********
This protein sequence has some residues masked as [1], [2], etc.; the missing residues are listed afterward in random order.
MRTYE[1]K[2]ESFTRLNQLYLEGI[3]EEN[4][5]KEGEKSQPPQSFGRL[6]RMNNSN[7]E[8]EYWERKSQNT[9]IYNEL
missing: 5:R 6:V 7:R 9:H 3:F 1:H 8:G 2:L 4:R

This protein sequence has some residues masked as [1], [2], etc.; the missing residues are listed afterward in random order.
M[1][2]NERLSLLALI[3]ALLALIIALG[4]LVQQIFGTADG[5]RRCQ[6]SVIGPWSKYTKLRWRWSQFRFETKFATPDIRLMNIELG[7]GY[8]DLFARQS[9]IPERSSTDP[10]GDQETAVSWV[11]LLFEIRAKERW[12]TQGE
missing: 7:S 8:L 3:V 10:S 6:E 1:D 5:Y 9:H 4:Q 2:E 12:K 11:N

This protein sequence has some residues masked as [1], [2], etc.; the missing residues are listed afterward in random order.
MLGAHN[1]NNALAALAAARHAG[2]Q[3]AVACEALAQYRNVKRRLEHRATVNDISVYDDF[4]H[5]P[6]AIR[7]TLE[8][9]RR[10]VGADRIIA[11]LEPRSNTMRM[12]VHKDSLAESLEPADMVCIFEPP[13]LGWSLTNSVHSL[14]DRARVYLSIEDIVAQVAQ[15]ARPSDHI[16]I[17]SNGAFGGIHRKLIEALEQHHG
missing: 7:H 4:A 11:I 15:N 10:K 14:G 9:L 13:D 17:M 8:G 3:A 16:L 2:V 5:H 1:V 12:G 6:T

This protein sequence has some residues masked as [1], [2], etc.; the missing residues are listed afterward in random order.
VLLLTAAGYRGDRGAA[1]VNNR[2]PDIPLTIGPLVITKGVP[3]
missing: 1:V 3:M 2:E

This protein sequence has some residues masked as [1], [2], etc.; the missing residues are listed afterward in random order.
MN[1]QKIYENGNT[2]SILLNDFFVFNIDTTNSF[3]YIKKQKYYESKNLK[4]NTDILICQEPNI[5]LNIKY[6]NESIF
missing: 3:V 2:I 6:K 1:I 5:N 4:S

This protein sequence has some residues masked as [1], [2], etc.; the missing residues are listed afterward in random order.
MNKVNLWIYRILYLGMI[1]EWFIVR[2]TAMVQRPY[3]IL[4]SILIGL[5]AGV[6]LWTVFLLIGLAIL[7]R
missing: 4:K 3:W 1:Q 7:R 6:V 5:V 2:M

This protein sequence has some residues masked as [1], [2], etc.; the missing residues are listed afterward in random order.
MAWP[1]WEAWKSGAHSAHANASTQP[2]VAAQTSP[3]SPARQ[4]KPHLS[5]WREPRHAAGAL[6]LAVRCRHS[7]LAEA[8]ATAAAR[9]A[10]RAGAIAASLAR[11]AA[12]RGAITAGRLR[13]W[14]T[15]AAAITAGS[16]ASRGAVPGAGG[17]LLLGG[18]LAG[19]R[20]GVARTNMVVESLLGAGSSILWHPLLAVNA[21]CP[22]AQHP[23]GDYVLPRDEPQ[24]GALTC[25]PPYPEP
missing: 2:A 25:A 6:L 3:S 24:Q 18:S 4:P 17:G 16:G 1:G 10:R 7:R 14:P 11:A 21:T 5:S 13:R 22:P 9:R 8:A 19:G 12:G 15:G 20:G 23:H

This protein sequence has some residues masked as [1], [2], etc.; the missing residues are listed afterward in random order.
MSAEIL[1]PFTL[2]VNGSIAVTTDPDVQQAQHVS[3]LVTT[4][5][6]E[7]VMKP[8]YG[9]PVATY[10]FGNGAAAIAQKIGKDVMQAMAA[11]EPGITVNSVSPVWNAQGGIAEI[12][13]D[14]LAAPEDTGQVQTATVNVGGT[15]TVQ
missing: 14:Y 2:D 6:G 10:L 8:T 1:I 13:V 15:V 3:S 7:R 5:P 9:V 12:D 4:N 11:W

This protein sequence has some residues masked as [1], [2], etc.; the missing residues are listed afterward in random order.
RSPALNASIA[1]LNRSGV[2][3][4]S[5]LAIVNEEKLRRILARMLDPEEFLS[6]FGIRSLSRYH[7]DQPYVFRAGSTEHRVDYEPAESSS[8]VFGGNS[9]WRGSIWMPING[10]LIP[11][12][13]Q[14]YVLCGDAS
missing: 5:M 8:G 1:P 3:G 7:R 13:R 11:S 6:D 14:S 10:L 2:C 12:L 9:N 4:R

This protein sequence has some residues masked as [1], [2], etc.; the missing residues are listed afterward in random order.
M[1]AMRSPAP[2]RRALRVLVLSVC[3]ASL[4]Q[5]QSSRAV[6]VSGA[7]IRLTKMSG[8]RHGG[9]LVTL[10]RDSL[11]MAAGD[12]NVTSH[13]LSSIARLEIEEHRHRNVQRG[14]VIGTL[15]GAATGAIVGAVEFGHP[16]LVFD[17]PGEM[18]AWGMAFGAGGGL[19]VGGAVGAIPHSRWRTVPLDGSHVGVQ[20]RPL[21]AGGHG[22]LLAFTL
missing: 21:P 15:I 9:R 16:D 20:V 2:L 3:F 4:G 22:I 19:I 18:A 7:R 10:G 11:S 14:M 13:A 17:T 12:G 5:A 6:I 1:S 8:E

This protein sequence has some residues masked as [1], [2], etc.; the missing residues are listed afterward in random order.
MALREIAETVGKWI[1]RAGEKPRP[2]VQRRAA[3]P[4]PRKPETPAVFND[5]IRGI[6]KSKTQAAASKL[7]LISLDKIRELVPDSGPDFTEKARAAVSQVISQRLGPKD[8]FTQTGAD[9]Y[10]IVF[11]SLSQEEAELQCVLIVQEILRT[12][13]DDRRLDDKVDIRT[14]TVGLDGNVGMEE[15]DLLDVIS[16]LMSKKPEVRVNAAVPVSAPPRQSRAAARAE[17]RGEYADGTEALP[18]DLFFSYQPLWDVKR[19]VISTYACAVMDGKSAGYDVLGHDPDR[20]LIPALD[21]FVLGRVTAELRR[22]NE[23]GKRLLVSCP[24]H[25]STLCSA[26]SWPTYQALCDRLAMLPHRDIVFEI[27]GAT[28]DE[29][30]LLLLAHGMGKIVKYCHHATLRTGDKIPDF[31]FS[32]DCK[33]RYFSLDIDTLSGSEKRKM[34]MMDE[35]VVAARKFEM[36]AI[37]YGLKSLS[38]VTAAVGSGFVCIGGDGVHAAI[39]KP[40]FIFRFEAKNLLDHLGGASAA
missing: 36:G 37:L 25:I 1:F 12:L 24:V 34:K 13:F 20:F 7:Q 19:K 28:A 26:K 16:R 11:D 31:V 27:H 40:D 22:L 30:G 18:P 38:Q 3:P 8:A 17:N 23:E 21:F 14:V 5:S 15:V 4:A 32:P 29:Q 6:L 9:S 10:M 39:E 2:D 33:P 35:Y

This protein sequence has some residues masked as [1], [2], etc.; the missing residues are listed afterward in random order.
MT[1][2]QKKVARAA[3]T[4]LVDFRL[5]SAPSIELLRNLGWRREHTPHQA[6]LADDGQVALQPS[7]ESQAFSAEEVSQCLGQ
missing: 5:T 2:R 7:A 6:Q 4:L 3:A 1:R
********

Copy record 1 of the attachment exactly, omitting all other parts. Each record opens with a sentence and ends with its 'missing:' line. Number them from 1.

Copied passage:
This protein sequence has some residues masked as [1], [2], etc.; the missing residues are listed afterward in random order.
MRTYE[1]K[2]ESFTRLNQLYLEGI[3]EEN[4][5]KEGEKSQPPQSFGRL[6]RMNNSN[7]E[8]EYWERKSQNT[9]IYNEL
missing: 5:R 6:V 7:R 9:H 3:F 1:H 8:G 2:L 4:R